Options→Keep In Dock. Whenever you open a program, OS X puts its icon in the Dock—marked with a dot—even if you don’t normally keep its icon there. As soon as you quit the program, its icon disappears again from the Dock.
If you understand that much, then the Keep In Dock command makes a lot of sense. It means, “Hello, I’m this program’s icon. I know you don’t normally keep me in your Dock, but I could stay here even after you quit my program. Just say the word.” If you find you’ve been using, for example, Terminal a lot more often than you thought you would, then this command may be the ticket.
Actually, there’s a faster way to tell a running application to remain in the Dock from now on. Just drag its icon off the Dock and then right back onto it—yes, while the program is running. You have to try it to believe it.
If you don’t want a program’s icon to appear on the Dock when it’s not running, choose this command again so that the checkmark disappears.
If the program is already running, turning off Keep In Dock doesn’t immediately remove its icon from the Dock. That’s because a program always appears in the Dock when it’s open. What you’re doing here is saying, “Disappear from the Dock when you’re not running”—and you’ll see the proof as soon as you quit that program.
Options→Open at Login. This command lets you specify that you want this icon to open itself automatically each time you log into your account. It’s a great way to make sure your email inbox, your calendar, or the Microsoft Word thesis you’ve been working on is fired up and waiting on the screen when you sit down to work.
To make this item stop auto-opening, choose this command again so that the checkmark no longer appears.
Options→Show In Finder. This command highlights the actual icon (in whatever folder window it happens to sit) of the application, alias, folder, or document you’ve clicked. You might want to do this when, for example, you’re using a program that you can’t quite figure out, and you want to jump to its desktop folder in hopes of finding a ReadMe file there.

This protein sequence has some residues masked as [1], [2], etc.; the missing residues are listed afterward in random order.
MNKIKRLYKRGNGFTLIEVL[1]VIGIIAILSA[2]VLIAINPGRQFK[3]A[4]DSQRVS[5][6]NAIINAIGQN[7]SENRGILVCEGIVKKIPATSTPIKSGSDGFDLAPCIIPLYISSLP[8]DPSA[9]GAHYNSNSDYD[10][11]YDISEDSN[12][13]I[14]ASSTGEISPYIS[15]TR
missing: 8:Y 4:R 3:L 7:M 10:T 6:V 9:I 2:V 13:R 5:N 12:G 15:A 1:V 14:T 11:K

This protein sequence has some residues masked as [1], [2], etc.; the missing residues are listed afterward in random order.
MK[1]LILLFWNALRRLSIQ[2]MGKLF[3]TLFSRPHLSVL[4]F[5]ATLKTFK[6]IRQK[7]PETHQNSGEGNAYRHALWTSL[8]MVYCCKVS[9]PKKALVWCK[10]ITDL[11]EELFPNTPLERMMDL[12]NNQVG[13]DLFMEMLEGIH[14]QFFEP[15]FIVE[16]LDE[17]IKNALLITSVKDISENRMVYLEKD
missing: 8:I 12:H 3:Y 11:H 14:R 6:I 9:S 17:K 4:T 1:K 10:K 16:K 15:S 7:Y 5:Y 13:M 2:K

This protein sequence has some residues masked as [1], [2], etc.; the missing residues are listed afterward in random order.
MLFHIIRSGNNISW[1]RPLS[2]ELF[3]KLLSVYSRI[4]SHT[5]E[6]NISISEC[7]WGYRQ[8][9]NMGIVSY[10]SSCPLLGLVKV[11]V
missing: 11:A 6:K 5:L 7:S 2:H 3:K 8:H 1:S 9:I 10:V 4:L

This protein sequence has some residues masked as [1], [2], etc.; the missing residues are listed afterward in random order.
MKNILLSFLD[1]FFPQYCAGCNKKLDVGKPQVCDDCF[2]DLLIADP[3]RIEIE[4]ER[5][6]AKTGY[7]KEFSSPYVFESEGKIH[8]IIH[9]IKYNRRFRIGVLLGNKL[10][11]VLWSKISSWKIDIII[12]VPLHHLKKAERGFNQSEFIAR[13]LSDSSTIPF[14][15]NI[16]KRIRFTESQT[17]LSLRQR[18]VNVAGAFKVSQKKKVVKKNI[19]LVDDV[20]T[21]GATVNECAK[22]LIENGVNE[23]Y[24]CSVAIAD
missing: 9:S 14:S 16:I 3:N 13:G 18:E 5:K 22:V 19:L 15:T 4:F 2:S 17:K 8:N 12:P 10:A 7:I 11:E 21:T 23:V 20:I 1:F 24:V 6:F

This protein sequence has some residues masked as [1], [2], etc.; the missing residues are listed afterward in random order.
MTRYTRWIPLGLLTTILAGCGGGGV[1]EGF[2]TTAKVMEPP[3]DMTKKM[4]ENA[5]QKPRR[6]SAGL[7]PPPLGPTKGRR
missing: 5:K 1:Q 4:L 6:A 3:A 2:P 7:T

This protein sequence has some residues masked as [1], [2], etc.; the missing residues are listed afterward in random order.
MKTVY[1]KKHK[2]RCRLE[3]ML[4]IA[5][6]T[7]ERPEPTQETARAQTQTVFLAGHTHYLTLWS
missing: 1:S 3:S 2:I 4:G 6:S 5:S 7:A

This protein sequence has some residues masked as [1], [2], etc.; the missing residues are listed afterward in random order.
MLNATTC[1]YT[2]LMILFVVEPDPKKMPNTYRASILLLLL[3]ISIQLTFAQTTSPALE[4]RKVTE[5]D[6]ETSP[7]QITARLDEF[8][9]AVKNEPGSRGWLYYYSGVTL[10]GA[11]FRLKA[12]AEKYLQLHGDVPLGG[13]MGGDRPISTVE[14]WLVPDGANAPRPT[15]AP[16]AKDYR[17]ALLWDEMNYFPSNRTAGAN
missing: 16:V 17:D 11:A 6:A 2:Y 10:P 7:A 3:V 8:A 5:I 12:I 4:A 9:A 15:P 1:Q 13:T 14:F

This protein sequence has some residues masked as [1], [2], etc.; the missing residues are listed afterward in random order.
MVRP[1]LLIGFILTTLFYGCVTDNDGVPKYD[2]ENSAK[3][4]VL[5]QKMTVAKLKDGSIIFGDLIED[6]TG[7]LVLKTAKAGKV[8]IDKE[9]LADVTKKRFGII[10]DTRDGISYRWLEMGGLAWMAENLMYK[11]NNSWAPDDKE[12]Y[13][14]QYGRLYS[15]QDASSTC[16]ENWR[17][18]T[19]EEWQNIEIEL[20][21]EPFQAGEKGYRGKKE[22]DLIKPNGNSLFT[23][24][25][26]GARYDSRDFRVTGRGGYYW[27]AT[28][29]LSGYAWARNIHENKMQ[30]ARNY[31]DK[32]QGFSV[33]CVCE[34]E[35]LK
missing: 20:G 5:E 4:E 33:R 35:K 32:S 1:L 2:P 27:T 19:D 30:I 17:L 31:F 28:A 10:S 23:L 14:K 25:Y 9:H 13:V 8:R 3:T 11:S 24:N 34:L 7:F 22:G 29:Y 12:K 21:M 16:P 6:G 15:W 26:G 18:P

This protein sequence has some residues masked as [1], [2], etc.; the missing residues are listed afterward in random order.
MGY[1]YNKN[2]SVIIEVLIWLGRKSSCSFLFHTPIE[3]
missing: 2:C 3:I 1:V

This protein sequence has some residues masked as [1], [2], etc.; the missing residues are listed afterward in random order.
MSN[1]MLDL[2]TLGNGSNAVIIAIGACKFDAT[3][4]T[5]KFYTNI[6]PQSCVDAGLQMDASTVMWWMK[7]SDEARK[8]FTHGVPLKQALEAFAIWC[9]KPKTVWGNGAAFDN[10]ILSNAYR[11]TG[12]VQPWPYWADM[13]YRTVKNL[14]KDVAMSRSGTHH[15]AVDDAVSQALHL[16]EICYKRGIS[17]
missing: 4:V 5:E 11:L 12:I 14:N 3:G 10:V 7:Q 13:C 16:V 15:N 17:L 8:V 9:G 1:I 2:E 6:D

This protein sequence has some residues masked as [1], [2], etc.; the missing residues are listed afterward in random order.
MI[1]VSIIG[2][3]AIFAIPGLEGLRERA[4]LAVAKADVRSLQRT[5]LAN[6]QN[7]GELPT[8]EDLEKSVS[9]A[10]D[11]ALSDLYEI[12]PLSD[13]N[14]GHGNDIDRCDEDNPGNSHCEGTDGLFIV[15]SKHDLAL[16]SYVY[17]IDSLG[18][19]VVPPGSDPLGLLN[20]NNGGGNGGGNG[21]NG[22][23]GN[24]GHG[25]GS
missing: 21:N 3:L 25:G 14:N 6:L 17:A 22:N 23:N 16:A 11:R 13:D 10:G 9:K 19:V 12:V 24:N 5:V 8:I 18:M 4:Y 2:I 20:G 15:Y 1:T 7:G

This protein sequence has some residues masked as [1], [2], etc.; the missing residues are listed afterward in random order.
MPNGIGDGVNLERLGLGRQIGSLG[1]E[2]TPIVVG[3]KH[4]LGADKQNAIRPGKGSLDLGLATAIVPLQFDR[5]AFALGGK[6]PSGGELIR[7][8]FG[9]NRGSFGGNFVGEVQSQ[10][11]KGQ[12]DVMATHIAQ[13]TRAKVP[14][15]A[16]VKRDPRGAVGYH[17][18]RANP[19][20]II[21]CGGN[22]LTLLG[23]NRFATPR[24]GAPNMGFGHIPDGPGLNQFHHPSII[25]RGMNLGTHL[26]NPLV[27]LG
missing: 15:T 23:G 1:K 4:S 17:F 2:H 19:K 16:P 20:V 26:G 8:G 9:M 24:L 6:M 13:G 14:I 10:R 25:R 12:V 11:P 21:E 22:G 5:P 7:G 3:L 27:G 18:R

Hide/Show. You can hide all traces of the program you’re using by choosing Hide from its Dock icon. (You could accomplish the same thing in many other ways, of course; see Minimize Button.)
What’s cool here is that (a) you can even hide the Finder and all its windows, and (b) if you press Option, the command changes to say Hide Others. This, in its way, is a much more powerful command. It tells all the programs you’re not using—the ones in the background—to get out of your face. They hide themselves instantly.
Quit. You can quit any program directly from its Dock shortcut menu. (Finder, Launchpad, and Mission Control are exceptions.) The beauty of this feature is that you don’t have to switch into a program to get to its Quit command.
(If you get nothing but a beep when you use this Quit command, it’s because you’ve hidden the windows of that program, and one of them has unsaved changes. Click the program’s icon, save your document, and then try to quit again.)
For example, the Finder icon’s shortcut menu offers direct access to commands like Find, Connect to Server, and New Finder Window. Microsoft Office programs (Word, Excel, and so on) come with an Open Recent command, with a list of documents you’ve opened recently. The Mail icon offers Get New Mail and Compose New Message commands. The Safari icon has a New Window command. The System Preferences icon sprouts a complete list of the preference panes (Sound, Keyboard, Trackpad, and so on). You get the idea.
If you Control-⌘-click a program’s Dock icon, you get an abbreviated shortcut menu. It lists only the Options, Hide, and Quit commands and maybe some recent documents—not the full list of commands. If all you want to do is quit a program or something, this abbreviated menu is faster and easier to comprehend.